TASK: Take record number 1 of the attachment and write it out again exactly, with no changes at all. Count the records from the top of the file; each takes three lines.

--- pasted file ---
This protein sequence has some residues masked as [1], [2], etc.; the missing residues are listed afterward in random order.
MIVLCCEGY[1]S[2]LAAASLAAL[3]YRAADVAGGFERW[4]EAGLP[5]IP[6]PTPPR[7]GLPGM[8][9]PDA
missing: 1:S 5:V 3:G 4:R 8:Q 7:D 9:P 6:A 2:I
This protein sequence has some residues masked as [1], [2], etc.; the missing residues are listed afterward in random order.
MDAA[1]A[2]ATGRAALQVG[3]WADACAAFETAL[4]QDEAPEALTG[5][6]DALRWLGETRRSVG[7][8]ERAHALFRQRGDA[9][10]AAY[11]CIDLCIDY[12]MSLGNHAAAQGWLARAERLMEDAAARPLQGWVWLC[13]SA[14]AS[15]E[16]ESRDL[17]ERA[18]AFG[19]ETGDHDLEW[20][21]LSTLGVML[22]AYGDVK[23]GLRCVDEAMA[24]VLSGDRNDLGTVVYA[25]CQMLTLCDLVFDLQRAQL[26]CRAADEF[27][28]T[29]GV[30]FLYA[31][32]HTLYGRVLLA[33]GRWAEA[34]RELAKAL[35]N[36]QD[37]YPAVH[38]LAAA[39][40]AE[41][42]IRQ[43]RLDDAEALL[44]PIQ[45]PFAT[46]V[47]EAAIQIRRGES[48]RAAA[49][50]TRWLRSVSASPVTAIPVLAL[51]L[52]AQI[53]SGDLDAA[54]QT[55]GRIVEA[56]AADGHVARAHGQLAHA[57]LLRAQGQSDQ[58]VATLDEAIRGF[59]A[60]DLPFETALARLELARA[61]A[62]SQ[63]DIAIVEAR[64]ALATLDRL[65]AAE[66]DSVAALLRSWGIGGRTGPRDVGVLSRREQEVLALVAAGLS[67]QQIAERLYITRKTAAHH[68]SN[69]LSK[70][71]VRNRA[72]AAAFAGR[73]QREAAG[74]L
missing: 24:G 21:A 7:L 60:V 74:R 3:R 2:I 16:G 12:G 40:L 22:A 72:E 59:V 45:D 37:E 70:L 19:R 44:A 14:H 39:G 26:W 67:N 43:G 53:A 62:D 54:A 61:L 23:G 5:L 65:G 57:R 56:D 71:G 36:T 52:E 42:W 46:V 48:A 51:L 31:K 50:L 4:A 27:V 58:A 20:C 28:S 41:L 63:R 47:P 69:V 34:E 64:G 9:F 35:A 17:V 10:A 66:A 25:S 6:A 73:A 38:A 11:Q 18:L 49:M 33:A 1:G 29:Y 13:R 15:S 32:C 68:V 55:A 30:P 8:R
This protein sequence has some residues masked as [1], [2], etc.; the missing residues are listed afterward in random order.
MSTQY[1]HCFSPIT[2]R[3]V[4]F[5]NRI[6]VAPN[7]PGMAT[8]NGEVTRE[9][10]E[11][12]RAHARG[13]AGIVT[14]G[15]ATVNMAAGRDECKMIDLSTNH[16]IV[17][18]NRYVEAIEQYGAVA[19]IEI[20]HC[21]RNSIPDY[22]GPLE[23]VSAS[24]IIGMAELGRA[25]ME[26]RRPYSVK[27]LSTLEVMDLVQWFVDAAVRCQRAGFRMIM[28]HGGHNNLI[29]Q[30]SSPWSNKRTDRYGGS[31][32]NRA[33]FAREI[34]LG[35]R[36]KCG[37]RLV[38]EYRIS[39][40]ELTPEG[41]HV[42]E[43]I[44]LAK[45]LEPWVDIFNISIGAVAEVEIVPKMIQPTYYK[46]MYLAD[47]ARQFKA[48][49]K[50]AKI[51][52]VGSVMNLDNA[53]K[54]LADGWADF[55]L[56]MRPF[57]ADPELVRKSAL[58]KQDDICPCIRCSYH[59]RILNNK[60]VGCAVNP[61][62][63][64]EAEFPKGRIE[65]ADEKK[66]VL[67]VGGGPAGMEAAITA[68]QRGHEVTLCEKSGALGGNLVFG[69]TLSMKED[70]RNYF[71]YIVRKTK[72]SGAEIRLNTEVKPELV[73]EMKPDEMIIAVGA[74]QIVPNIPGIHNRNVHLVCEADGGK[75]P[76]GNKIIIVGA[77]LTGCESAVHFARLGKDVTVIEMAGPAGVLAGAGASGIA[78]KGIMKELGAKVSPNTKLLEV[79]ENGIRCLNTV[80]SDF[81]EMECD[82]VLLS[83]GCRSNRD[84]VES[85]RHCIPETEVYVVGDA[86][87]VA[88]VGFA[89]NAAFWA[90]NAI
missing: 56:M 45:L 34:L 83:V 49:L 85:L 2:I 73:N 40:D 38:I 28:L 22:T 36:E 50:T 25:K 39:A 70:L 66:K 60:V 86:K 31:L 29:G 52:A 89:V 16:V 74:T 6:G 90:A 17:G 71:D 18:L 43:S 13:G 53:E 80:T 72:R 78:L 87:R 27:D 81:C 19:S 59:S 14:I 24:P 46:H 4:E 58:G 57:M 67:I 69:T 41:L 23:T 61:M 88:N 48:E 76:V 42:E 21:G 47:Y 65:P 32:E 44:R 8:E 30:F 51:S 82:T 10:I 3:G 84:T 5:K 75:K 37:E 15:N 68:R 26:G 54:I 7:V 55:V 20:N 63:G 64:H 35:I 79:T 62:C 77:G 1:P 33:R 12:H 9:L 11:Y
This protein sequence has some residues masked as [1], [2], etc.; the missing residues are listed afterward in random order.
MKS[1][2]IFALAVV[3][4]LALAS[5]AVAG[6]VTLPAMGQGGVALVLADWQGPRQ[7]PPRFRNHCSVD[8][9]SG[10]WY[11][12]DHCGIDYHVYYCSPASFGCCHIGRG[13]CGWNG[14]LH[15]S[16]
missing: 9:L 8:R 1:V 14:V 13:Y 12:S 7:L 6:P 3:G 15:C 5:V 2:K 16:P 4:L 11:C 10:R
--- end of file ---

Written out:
This protein sequence has some residues masked as [1], [2], etc.; the missing residues are listed afterward in random order.
MIVLCCEGY[1]S[2]LAAASLAAL[3]YRAADVAGGFERW[4]EAGLP[5]IP[6]PTPPR[7]GLPGM[8][9]PDA
missing: 1:S 5:V 3:G 4:R 8:Q 7:D 9:P 6:A 2:I